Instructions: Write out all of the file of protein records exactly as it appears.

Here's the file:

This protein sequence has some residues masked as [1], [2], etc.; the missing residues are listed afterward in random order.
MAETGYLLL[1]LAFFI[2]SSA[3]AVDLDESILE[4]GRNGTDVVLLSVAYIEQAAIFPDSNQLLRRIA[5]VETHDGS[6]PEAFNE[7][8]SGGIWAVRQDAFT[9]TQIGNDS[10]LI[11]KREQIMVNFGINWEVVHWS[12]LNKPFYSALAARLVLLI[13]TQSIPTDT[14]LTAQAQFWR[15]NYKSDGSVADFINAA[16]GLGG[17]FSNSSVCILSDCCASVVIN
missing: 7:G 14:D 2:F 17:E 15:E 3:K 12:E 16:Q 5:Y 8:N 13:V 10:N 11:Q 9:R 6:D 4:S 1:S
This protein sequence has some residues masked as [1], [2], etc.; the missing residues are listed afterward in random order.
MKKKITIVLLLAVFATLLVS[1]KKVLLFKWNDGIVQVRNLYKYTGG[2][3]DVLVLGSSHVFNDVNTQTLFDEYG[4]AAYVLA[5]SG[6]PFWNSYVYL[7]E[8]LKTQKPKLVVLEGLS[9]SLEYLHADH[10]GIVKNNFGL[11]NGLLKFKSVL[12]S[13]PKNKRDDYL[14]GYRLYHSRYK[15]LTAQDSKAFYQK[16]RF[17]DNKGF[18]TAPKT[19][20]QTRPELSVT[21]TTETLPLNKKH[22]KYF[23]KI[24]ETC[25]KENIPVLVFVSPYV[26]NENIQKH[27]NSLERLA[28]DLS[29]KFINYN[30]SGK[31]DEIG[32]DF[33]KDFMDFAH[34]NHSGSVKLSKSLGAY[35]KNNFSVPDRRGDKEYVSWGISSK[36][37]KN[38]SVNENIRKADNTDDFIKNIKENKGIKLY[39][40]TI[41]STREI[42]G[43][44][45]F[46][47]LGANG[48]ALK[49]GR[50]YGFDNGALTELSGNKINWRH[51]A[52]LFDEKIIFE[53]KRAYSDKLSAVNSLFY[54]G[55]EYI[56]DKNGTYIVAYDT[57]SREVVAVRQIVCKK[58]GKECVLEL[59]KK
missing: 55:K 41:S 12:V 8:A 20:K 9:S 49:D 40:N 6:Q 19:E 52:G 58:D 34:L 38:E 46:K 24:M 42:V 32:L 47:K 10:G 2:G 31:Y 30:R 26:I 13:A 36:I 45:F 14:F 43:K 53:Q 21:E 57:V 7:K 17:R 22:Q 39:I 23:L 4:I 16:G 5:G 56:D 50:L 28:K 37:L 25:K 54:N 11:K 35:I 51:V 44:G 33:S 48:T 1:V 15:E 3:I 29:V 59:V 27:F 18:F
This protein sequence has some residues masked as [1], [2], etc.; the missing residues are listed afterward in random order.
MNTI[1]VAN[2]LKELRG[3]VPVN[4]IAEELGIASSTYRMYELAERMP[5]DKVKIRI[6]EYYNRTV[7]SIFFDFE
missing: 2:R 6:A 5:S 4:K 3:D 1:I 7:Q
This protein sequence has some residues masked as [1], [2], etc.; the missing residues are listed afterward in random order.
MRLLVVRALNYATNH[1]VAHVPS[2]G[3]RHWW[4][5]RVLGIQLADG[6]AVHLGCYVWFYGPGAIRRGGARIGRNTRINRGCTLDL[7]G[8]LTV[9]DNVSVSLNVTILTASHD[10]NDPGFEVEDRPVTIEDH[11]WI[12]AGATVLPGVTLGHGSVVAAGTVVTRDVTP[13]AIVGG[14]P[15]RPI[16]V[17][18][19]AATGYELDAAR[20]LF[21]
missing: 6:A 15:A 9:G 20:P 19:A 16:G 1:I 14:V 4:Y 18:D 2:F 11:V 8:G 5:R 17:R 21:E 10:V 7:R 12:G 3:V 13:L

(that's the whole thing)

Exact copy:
This protein sequence has some residues masked as [1], [2], etc.; the missing residues are listed afterward in random order.
MAETGYLLL[1]LAFFI[2]SSA[3]AVDLDESILE[4]GRNGTDVVLLSVAYIEQAAIFPDSNQLLRRIA[5]VETHDGS[6]PEAFNE[7][8]SGGIWAVRQDAFT[9]TQIGNDS[10]LI[11]KREQIMVNFGINWEVVHWS[12]LNKPFYSALAARLVLLI[13]TQSIPTDT[14]LTAQAQFWR[15]NYKSDGSVADFINAA[16]GLGG[17]FSNSSVCILSDCCASVVIN
missing: 7:G 14:D 2:F 17:E 15:E 3:K 12:E 16:Q 5:Y 8:N 13:V 10:N 11:Q 9:R 6:D 4:S 1:S
This protein sequence has some residues masked as [1], [2], etc.; the missing residues are listed afterward in random order.
MKKKITIVLLLAVFATLLVS[1]KKVLLFKWNDGIVQVRNLYKYTGG[2][3]DVLVLGSSHVFNDVNTQTLFDEYG[4]AAYVLA[5]SG[6]PFWNSYVYL[7]E[8]LKTQKPKLVVLEGLS[9]SLEYLHADH[10]GIVKNNFGL[11]NGLLKFKSVL[12]S[13]PKNKRDDYL[14]GYRLYHSRYK[15]LTAQDSKAFYQK[16]RF[17]DNKGF[18]TAPKT[19][20]QTRPELSVT[21]TTETLPLNKKH[22]KYF[23]KI[24]ETC[25]KENIPVLVFVSPYV[26]NENIQKH[27]NSLERLA[28]DLS[29]KFINYN[30]SGK[31]DEIG[32]DF[33]KDFMDFAH[34]NHSGSVKLSKSLGAY[35]KNNFSVPDRRGDKEYVSWGISSK[36][37]KN[38]SVNENIRKADNTDDFIKNIKENKGIKLY[39][40]TI[41]STREI[42]G[43][44][45]F[46][47]LGANG[48]ALK[49]GR[50]YGFDNGALTELSGNKINWRH[51]A[52]LFDEKIIFE[53]KRAYSDKLSAVNSLFY[54]G[55]EYI[56]DKNGTYIVAYDT[57]SREVVAVRQIVCKK[58]GKECVLEL[59]KK
missing: 55:K 41:S 12:V 8:A 20:K 9:S 49:D 40:N 6:Q 19:E 52:G 58:D 34:L 38:E 46:K 24:M 42:V 32:L 47:K 10:G 2:G 31:Y 30:R 26:I 13:A 36:I 45:F 14:F 43:K 53:Q 21:E 57:V 7:K 17:R 22:Q 39:I 23:L 4:I 16:G 5:G 56:D 50:L 28:K 37:L 25:K 54:N 11:K 35:I 51:V 44:G 33:S 48:T 1:V 15:E 3:I 29:V 59:V 27:F 18:F
This protein sequence has some residues masked as [1], [2], etc.; the missing residues are listed afterward in random order.
MNTI[1]VAN[2]LKELRG[3]VPVN[4]IAEELGIASSTYRMYELAERMP[5]DKVKIRI[6]EYYNRTV[7]SIFFDFE
missing: 2:R 6:A 5:S 4:K 3:D 1:I 7:Q
This protein sequence has some residues masked as [1], [2], etc.; the missing residues are listed afterward in random order.
MRLLVVRALNYATNH[1]VAHVPS[2]G[3]RHWW[4][5]RVLGIQLADG[6]AVHLGCYVWFYGPGAIRRGGARIGRNTRINRGCTLDL[7]G[8]LTV[9]DNVSVSLNVTILTASHD[10]NDPGFEVEDRPVTIEDH[11]WI[12]AGATVLPGVTLGHGSVVAAGTVVTRDVTP[13]AIVGG[14]P[15]RPI[16]V[17][18][19]AATGYELDAAR[20]LF[21]
missing: 6:A 15:A 9:G 20:P 19:A 16:G 1:I 14:V 4:Y 18:D 2:F 11:V 8:G 5:R 17:R 21:E 10:V 7:R 12:G 3:V 13:L